The Art of Late Summer Watering
THE ART OF LATE SUMMER WATERING IN THE EDIBLE LANDSCAPE
In general, it is time to start slowly decreasing water to woody shrubs and ornamentals as their growth is beginning to slow as they prepare for fall and winter. There is an exception to every rule in this instance it is fruit trees. Keep fruit trees well watered until the harvest is complete, then cut back on irrigation. Remove fallen apples off the ground as this will help reduce the numbers of codling moths for next year. There is no reason to spray for pests at this point of the season.
In vegetable gardens, start to decrease irrigation water on tomatoes, winter squash, potatoes, peppers and onions to encourage ripening and drying for winter storage. Tomatoes and eggplant should have flowers pinched off at this point, or a couple of weeks ago. Also, cut off the top 6” of Brussels Sprouts to encourage formation of sprouts.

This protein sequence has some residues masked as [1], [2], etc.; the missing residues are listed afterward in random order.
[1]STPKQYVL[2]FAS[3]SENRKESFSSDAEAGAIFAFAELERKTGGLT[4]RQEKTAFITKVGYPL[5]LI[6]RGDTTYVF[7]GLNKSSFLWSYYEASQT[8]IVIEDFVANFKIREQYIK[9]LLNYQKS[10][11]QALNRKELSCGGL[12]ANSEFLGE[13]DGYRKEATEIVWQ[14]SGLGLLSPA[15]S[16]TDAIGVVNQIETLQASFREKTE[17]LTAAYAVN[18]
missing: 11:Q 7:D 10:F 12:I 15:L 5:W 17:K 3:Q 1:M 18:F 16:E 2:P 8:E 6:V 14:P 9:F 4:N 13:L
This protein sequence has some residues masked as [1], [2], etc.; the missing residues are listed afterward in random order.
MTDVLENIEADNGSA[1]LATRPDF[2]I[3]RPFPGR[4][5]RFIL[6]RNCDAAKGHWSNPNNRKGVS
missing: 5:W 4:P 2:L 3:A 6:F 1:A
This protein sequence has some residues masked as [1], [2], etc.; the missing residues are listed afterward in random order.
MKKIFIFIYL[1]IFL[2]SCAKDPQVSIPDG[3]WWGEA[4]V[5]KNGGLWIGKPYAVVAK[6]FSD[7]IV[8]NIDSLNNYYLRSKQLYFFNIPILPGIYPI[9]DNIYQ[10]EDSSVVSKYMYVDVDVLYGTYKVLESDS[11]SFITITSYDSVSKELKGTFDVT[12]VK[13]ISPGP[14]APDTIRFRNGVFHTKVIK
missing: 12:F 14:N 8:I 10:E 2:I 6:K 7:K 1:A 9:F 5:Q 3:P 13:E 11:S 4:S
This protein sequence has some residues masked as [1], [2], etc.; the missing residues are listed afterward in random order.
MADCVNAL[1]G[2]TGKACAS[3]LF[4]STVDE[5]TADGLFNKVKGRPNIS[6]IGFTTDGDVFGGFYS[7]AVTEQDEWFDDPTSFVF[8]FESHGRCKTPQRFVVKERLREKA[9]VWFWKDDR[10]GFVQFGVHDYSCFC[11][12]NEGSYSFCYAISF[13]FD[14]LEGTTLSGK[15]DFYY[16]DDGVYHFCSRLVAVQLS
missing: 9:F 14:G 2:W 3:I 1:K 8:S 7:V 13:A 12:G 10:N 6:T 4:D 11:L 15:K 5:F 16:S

What to water? Plants that are in the process of providing a daily harvest should continue to be watered:
green beans, zucchini, and cucumbers. Rather like in spring, I spend time with my watering cans selectively watering plants. Another exception: strawberries. In September, water your strawberry bed, weed well and fertilize the crop with 1 pound of nitrogen per 1,000 square feet, once the plants have stopped producing. This fall applied nutrition will help the formation of next year’s fruit buds. Keep the soil damp until the first fall frost, thereafter withhold water to help harden off the plants for winter. A final watering in November helps prevent winter die off caused by dry root zones. Protect strawberries over the winter, applying mulch about December 1st. Straw mulch is conventional but I use pine needles with great success (on my garlic bed as well).
One success story in our garden is the interplanting of a new strawberry bed with fava beans. In May, we seeded fava beans down the center of a bed with two outer rows of strawberries. The thought was that the nitrogen fixing of the legume would benefit the strawberries next season. The accidental success was that the fava beans had been harvested and the plant has regenerated from the roots. The plants have begun to and may produce pods for an autumn harvest (remember, fava are more like peas than beans in their season preference). The good fortune is that both the strawberries and favas are going to continue with the same watering requirements for the next couple of months.